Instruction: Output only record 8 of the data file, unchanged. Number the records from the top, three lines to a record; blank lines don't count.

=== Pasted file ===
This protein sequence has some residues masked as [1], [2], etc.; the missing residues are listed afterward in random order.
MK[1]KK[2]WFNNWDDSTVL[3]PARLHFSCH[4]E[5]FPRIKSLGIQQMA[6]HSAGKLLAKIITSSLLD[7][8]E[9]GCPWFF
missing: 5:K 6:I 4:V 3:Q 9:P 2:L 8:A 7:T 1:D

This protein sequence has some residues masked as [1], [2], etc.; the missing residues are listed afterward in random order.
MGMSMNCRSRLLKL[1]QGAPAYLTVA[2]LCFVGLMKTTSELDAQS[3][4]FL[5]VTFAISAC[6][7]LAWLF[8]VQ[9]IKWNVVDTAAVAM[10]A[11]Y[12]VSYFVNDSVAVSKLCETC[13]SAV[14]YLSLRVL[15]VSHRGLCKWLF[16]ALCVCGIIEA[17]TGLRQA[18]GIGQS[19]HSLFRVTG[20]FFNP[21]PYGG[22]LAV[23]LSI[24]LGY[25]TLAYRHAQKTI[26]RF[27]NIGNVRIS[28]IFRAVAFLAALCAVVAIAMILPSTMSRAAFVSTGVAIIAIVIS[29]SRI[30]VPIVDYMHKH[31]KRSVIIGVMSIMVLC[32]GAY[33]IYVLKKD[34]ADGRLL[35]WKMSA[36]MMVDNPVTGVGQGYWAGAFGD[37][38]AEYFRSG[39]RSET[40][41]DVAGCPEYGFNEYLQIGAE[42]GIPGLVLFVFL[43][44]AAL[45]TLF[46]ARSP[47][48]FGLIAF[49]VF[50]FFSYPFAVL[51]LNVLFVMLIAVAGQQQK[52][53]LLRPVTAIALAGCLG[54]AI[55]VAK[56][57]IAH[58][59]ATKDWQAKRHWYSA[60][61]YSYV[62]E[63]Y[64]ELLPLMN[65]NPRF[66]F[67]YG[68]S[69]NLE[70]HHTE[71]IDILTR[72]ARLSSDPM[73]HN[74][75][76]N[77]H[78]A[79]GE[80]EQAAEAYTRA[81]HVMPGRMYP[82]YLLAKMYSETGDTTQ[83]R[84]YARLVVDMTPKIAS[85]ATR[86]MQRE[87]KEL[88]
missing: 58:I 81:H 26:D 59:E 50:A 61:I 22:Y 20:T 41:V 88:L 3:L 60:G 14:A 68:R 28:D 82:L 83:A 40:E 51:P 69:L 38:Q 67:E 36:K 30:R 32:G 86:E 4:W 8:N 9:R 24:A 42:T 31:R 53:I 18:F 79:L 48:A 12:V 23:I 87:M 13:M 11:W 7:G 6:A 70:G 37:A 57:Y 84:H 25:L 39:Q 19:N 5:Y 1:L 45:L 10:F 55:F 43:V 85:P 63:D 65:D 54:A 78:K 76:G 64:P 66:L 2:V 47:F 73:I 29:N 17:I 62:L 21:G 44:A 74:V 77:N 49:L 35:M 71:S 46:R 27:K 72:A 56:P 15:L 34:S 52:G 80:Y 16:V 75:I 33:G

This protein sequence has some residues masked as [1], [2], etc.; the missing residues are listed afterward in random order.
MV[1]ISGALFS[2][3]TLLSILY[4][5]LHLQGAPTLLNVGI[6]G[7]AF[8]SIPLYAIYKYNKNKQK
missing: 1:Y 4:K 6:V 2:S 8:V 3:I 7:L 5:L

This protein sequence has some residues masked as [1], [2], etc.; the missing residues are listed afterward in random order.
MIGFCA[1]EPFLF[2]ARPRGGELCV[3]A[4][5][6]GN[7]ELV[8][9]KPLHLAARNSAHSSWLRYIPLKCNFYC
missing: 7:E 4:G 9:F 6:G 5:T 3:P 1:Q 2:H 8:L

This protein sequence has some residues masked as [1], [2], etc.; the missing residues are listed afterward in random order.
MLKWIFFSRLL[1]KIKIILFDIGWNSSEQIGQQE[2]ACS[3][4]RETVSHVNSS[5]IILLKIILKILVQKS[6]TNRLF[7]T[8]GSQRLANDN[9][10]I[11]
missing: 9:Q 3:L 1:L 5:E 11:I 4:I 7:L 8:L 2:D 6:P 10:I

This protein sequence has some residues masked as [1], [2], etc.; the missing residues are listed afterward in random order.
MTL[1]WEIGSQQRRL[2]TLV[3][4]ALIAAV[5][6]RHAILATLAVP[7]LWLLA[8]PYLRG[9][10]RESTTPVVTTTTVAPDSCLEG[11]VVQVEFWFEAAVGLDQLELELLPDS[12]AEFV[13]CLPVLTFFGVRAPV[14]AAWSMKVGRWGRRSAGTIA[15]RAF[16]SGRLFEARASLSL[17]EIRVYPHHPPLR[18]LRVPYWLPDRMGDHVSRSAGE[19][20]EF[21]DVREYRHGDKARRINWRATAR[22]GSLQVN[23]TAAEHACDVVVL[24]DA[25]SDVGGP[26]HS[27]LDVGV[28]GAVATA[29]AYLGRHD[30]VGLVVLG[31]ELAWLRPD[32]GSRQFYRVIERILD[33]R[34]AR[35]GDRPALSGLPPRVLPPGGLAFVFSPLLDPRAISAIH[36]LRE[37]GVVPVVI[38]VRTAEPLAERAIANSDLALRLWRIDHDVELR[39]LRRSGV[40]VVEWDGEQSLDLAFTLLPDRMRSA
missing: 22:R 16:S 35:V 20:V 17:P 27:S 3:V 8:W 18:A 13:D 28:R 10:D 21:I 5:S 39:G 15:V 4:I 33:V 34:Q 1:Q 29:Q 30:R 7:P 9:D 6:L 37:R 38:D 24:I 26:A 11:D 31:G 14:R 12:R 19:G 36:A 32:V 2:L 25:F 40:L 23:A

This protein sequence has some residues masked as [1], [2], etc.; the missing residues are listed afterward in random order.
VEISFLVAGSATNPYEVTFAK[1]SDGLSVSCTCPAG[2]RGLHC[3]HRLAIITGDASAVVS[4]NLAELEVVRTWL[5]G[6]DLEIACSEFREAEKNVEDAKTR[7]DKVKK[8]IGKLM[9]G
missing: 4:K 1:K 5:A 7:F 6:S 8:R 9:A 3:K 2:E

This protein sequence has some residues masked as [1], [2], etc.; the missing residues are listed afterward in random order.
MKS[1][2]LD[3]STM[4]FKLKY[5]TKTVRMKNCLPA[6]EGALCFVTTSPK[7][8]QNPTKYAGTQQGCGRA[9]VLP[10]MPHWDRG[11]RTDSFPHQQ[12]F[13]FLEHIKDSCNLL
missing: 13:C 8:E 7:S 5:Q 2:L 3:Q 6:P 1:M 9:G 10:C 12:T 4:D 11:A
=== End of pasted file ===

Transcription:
This protein sequence has some residues masked as [1], [2], etc.; the missing residues are listed afterward in random order.
MKS[1][2]LD[3]STM[4]FKLKY[5]TKTVRMKNCLPA[6]EGALCFVTTSPK[7][8]QNPTKYAGTQQGCGRA[9]VLP[10]MPHWDRG[11]RTDSFPHQQ[12]F[13]FLEHIKDSCNLL
missing: 13:C 8:E 7:S 5:Q 2:L 3:Q 6:P 1:M 9:G 10:C 12:T 4:D 11:A